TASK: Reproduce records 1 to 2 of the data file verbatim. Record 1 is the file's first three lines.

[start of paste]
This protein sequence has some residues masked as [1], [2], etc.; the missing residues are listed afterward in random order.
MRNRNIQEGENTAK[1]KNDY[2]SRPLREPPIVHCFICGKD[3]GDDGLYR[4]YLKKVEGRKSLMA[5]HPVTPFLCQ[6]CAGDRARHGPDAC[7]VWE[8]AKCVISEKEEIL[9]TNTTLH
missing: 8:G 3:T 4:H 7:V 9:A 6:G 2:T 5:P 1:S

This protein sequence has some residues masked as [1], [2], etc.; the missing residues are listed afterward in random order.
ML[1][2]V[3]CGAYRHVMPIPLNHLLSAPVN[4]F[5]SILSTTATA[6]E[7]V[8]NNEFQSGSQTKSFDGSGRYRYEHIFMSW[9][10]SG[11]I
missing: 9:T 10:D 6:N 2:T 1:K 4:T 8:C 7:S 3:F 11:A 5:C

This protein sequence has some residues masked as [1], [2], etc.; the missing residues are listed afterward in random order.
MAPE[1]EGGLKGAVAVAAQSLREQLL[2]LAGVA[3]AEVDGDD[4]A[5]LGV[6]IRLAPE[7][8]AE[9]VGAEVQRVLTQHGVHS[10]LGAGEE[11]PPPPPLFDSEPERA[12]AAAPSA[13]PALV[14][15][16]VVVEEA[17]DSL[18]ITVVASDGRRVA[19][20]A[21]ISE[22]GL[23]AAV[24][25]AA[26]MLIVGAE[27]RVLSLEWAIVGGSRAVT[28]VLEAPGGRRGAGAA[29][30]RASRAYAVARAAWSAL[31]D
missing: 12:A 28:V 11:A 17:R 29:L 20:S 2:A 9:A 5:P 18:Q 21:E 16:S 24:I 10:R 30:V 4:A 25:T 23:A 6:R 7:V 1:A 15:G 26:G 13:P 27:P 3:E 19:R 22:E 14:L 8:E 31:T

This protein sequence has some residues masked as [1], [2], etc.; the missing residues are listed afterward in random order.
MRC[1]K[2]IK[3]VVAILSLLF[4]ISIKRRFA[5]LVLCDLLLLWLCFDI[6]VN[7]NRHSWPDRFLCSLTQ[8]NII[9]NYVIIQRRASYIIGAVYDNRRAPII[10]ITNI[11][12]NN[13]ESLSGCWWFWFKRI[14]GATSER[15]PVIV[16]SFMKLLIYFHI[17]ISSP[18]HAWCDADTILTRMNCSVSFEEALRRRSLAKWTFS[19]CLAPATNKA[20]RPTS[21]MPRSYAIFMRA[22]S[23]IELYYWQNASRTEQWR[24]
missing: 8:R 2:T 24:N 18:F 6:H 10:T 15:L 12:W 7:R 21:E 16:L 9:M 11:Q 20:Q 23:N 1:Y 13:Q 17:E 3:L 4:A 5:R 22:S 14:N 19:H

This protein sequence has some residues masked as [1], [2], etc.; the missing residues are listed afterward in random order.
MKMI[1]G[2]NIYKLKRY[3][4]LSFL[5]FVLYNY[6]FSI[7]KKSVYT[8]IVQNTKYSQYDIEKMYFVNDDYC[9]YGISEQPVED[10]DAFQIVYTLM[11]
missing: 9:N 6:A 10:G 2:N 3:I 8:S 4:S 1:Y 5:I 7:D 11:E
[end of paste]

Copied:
This protein sequence has some residues masked as [1], [2], etc.; the missing residues are listed afterward in random order.
MRNRNIQEGENTAK[1]KNDY[2]SRPLREPPIVHCFICGKD[3]GDDGLYR[4]YLKKVEGRKSLMA[5]HPVTPFLCQ[6]CAGDRARHGPDAC[7]VWE[8]AKCVISEKEEIL[9]TNTTLH
missing: 8:G 3:T 4:H 7:V 9:A 6:G 2:T 5:P 1:S

This protein sequence has some residues masked as [1], [2], etc.; the missing residues are listed afterward in random order.
ML[1][2]V[3]CGAYRHVMPIPLNHLLSAPVN[4]F[5]SILSTTATA[6]E[7]V[8]NNEFQSGSQTKSFDGSGRYRYEHIFMSW[9][10]SG[11]I
missing: 9:T 10:D 6:N 2:T 1:K 4:T 8:C 7:S 3:F 11:A 5:C